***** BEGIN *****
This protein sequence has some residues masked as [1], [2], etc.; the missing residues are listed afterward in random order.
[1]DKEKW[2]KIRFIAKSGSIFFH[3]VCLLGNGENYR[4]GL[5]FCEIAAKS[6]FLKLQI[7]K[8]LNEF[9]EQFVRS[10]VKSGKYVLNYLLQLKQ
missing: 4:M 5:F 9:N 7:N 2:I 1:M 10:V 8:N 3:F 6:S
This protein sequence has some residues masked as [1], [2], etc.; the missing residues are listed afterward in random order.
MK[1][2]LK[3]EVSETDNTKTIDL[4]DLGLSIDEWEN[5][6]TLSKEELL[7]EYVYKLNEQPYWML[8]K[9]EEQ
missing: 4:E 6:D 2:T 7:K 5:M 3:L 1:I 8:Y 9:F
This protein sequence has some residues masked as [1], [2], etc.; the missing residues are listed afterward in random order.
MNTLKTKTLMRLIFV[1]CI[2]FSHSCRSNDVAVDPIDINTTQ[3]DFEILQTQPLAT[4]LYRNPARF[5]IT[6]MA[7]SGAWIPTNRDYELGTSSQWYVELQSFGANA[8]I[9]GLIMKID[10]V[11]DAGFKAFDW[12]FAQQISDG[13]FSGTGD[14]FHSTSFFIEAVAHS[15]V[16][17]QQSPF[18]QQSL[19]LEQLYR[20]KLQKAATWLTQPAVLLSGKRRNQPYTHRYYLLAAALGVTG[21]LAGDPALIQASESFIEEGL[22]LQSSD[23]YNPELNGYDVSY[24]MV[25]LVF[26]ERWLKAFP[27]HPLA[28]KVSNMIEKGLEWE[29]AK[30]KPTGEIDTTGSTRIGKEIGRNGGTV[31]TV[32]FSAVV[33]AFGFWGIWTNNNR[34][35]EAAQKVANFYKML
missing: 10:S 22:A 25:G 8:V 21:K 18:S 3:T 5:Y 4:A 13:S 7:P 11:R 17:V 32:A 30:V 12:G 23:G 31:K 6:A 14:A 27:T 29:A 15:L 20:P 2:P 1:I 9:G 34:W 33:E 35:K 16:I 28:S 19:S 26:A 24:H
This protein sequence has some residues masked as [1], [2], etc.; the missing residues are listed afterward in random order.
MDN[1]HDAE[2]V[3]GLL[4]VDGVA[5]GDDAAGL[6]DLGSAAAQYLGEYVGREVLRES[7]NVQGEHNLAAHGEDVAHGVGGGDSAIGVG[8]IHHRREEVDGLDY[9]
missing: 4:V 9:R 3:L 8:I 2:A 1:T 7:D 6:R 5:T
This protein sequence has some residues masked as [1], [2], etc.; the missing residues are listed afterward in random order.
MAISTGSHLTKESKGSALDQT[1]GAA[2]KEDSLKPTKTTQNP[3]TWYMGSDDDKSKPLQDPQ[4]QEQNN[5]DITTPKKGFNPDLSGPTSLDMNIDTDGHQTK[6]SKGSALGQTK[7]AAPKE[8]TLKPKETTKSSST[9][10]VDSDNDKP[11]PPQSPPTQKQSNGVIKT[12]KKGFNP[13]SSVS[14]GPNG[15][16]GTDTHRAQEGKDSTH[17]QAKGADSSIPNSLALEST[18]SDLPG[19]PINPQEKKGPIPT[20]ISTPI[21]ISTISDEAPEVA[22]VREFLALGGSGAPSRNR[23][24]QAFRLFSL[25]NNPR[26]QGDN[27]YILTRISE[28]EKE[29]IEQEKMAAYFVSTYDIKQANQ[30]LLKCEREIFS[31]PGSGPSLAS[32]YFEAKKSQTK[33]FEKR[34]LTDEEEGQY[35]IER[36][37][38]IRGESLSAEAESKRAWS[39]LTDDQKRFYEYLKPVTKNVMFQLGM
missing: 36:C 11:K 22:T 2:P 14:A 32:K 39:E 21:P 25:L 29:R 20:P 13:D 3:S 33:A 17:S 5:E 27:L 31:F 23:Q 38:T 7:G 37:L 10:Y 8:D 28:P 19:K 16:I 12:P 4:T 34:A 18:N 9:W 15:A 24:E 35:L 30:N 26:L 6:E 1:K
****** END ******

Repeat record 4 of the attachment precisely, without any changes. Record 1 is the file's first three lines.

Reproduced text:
This protein sequence has some residues masked as [1], [2], etc.; the missing residues are listed afterward in random order.
MDN[1]HDAE[2]V[3]GLL[4]VDGVA[5]GDDAAGL[6]DLGSAAAQYLGEYVGREVLRES[7]NVQGEHNLAAHGEDVAHGVGGGDSAIGVG[8]IHHRREEVDGLDY[9]
missing: 4:V 9:R 3:L 8:I 2:A 1:T 7:D 6:R 5:T